Another key characteristic of many of Jeremijenko’s projects is that they are nearly all carried out in public space: One Trees, 1000 genetically identical saplings planted throughout the SF Bay Area, NoPark, micro green spaces installed in parking spaces around NYC, or Mussel Choir, where marine organisms are used as data input in the Hudson River and Melbourne’s Docklands. Of course, being situated public space doesn’t guarantee public engagement, as James Wine’s derisive “turd on the plaza” moniker can attest to, or conversely Felix Gonzales-Torres’ reminder that even a work in private space ‘‘will sometimes be more public because it can relate to the public.” Still I’d argue that the kinds of public spaces mentioned previously typically contain a broader spectrum of people, which Jeremijenko seems to engage well with: whether leading bike rides, releasing robots with students, politicians and a FOX news team, or staging a moth cinema for park bystanders. But while her prolific practice provides an interesting model for encouraging agency and engagement with a field, as artworks many are highly problematic - ranging from the merely romantic or ridiculous (‘Butterfly Bridge’ or ‘Taking a Tadpole for a Walk’), to the awkward anthropomorphism of fish or salamanders txting, resulting in a familiar new-media “data in / data out” translation exercise, where both environmental and technical agency remain with the artist.
Is Agency All Important, Is Art the Means?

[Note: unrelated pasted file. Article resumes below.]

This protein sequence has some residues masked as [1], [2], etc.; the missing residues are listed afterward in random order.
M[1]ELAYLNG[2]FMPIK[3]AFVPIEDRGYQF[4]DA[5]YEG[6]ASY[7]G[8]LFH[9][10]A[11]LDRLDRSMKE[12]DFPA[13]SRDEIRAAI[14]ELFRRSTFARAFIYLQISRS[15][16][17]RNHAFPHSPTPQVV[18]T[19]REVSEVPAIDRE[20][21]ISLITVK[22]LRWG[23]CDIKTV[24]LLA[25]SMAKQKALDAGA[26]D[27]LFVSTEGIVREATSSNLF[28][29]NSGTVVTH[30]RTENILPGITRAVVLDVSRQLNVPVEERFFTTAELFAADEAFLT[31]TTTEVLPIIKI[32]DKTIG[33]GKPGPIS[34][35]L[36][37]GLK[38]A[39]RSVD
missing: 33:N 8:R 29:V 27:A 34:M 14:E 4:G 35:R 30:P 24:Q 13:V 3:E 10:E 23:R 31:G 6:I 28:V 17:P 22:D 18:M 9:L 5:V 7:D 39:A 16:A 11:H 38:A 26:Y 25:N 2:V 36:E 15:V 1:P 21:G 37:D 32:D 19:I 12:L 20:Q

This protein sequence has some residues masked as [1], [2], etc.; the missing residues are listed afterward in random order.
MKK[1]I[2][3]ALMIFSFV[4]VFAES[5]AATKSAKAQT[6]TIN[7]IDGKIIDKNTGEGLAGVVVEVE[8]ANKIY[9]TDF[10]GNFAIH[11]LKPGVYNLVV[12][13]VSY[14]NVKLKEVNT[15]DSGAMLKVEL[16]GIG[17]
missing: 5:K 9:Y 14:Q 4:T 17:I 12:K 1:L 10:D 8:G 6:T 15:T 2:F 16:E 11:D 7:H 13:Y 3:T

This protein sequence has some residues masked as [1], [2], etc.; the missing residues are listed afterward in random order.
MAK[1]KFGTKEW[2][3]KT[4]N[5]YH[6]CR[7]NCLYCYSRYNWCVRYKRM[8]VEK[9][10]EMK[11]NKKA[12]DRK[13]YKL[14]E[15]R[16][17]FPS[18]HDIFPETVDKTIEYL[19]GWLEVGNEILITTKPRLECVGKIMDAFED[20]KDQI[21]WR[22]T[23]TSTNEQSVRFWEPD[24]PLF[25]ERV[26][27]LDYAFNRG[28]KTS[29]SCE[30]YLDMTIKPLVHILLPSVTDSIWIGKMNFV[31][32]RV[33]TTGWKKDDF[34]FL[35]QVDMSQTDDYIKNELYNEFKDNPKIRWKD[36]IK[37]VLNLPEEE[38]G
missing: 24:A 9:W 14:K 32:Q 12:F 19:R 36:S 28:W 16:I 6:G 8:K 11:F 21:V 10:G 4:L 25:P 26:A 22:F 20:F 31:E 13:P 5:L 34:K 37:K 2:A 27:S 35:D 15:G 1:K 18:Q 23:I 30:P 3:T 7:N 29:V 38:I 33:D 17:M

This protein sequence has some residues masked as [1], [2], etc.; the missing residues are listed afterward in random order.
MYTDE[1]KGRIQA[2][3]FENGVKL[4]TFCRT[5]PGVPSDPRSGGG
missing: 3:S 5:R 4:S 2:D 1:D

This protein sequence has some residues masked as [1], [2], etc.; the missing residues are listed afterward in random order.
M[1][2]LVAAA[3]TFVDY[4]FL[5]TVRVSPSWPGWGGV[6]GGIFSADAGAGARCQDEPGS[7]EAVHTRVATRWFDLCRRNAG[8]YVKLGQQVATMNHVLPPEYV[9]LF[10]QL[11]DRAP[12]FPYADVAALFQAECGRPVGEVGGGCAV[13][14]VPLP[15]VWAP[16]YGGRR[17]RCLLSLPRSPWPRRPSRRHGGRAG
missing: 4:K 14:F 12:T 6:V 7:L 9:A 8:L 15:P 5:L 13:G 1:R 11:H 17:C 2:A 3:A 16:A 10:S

This begs the question: does all this emphasis on agency constrain works to a certain mode, a certain way of communicating? Does it create an inevitable push towards either a dumbed-down or didactic form of art? Is it possible to make a strong statement while also allowing the viewer to complete it?
If agency is the capacity to act within a system, perhaps videogames might be a medium better suited to this purpose. Presupposing - indeed dependent on - direct agency from the player and with the potentiality for seamfulness (especially when griefing or cheating) could they provide a micro playground for our technological infrastructures?
Alongside the overwhelmingly positive cultural (and when monetized, financial) value that notions like participation and interaction have, do we have space for an agency which is destructive or frustrated? Now our software has become more social, more human, more integrated, perhaps it’s time to look at our own seams and scars while examining how technology codetermines them.